Netflix Captures One Man’s Weird, Wonderful Mission to Contact Aliens by Playing Kraftwerk
The new Netflix documentary short “John Was Trying to Contact Aliens” profiles John Shepherd, a Michigan man who tried to contact extraterrestrials by playing avant-garde music.
The aliens aren’t coming—they may already be here! Or, at least, that’s what recent news suggests the U.S. government suspects.
Just this past week, the Pentagon announced it was creating a new task force to look into the existence of UFOs that may have been witnessed flying around and over U.S. military bases. That development was spurred by a New York Times report that, despite previous statements to the contrary, the Pentagon has been carrying out a covert program—dubbed the Unidentified Aerial Phenomenon Task Force, which was tucked inside the Office of Naval Intelligence—to investigate American pilots’ encounters with mysterious aerial vehicles (seen in videos such as these). Even former Senate majority leader Harry Reid came out in support of that endeavor, since it had the potential to unearth evidence of extraterrestrial life or, just as importantly, foreign nations’ efforts to spy on the nation with groundbreaking aviation technology.
No doubt all of these bombshells on the E.T. front were of great interest to John Shepherd, a rural Michigan man who’s the subject of Netflix’s latest fascinating short, John Was Trying to Contact Aliens. Premiering on August 20, director Matthew Killip’s 16-minute film is a testament to the spirit of exploration and innovation. Moreover, it’s a sweet and subtly profound portrait of the universal desire for something more—which, for John, meant finding creatures residing somewhere in the vast cosmos. Until, that is, he found what he really wanted here on Earth.
John Was Trying to Contact Aliens introduces us to John in a room where, wedged between a couch and a giant bookshelf of LPs (and a record player), two tall shelf towers stand, filled with archaic electronic devices that resemble the sort of gear featured in old NASA movies, or the stereos one’s grandparents might have owned. As John turns their dials and brings them to life, they make oooh-eee-oooh noises straight out of a 1950s science-fiction film. John himself is an older gentleman with a big bushy grey beard and long hair parted in the middle and tied in a ponytail, and when director Killip cuts from images of radio waves bouncing around a screen to his intense eyes, one gets an immediate sense of the obsessive passion driving his unique enterprise.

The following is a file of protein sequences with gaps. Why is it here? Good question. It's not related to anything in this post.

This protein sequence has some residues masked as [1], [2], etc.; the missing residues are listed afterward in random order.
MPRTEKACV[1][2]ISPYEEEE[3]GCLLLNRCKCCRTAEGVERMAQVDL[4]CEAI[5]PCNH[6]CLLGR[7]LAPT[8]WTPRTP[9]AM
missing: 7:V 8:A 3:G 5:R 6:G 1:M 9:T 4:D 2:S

“My interest is in finding out the unknown. And the unknown is just that—unknown. And you search, and you continue searching, because of your desire. Because you know that something’s there,” he states in a post-credit clip from one of many old TV segments featured in John Was Trying to Contact Aliens, looking like a long-haired ‘70s kid who might have been right at home at an Allman Brothers Band show (or on stage with them, for that matter). Through a concise blend of new footage, archival photographs, and commentary from John, Killip’s short elucidates that, from an early age, John became consumed with trying to communicate with otherworldly beings. To do this, he invented and constructed a wide array of complex contraptions that beamed “non-commercial music”—jazz, reggae, Afropop, Kraftwerk, Tangerine Dream—and which soon took over his grandparents’ residence, where he lived. So big (and profuse) did these behemoths become that he eventually had to build an addition to the house in order to continue expanding his operation, which included a two story-high deep space transmitter, and was given the official name S.T.R.A.T. (Special Telemetry Research and Tracking).
In a remote Michigan house surrounded by woods, John—operating like a mad-scientist DJ for the stars—could freely lose himself in his work. As he speaks about his difficult upbringing with the single mother he rarely saw (“She was always a little different than I was. Almost, not alien; that’s not the right word, really. Just, different”), Killip beautifully juxtaposes images of the glittering, awe-inspiring galaxy above with faded black-and-white photos of young John—a contrast that speaks to the underlying source of the man’s yearning. That John confesses that his life was a lonely one only further underscores the real reasons he wanted to reach out to aliens. And additional clarity comes when he admits that his alienation was exacerbated by his homosexuality, which contributed to feelings of outsiderdom in this conservative milieu.
“Sometimes, taking the course that I have in my life, and the path, it was like a, maybe a lonely mountain road to some higher elevation peaks to see the view. To check out something most people don’t see. So you tend to go it alone more. You don’t have much company in this,” John confesses with more than a bit of sorrow in his voice. Yet isolation was not, it turns out, his ultimate fate. Near its conclusion, John Was Trying to Contact Aliens reveals that John eventually did discover a soulmate in John Litrenta, a partner whom he met at a club in 1993, and whose resemblance to John (same bushy greying beard and long hair; same slight paunch; same jeans and work boots and weathered face) is almost comically perfect. Their romance is clearly the reality-altering connection John always sought, and its existence does much to mitigate the sadness of watching John rummage through the remnants of his now-discarded S.T.R.A.T. project.
“I never gave up trying to make contact. And the excitement, for me, was always there. The anticipation that something might happen,” John says early on. That he found it—or, as he jokingly puts it toward film’s conclusion, “contact has been made”—illustrates that the pursuit of companionship takes many forms. And, also, that if you keep searching long and hard and madly enough, you just might find what you’re looking for.